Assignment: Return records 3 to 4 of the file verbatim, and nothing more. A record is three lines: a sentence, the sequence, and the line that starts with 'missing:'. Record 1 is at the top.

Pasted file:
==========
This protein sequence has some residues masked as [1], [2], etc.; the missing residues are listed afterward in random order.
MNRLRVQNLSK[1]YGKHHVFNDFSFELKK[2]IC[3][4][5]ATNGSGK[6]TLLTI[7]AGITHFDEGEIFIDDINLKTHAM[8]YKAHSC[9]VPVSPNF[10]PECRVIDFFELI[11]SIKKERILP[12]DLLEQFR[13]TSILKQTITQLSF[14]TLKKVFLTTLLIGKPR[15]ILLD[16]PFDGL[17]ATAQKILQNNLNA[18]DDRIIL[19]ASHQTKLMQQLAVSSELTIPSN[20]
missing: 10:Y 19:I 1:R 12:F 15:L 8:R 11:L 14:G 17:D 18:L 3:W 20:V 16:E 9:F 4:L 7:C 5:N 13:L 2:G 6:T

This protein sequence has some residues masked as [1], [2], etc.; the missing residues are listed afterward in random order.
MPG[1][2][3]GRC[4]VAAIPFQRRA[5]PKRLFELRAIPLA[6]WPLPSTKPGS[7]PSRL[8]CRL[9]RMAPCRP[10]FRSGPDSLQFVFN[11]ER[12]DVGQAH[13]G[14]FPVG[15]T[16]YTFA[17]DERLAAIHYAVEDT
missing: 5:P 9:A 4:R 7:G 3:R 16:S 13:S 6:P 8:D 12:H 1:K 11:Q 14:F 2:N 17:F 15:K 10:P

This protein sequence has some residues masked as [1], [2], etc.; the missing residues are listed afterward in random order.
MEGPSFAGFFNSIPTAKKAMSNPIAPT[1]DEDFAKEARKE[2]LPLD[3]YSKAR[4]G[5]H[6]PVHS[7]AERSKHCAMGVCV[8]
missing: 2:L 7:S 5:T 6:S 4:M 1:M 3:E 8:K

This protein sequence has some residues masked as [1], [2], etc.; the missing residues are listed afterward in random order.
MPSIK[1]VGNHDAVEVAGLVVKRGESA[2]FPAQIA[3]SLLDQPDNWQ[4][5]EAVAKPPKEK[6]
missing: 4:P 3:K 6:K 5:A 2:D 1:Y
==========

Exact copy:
This protein sequence has some residues masked as [1], [2], etc.; the missing residues are listed afterward in random order.
MEGPSFAGFFNSIPTAKKAMSNPIAPT[1]DEDFAKEARKE[2]LPLD[3]YSKAR[4]G[5]H[6]PVHS[7]AERSKHCAMGVCV[8]
missing: 2:L 7:S 5:T 6:S 4:M 1:M 3:E 8:K

This protein sequence has some residues masked as [1], [2], etc.; the missing residues are listed afterward in random order.
MPSIK[1]VGNHDAVEVAGLVVKRGESA[2]FPAQIA[3]SLLDQPDNWQ[4][5]EAVAKPPKEK[6]
missing: 4:P 3:K 6:K 5:A 2:D 1:Y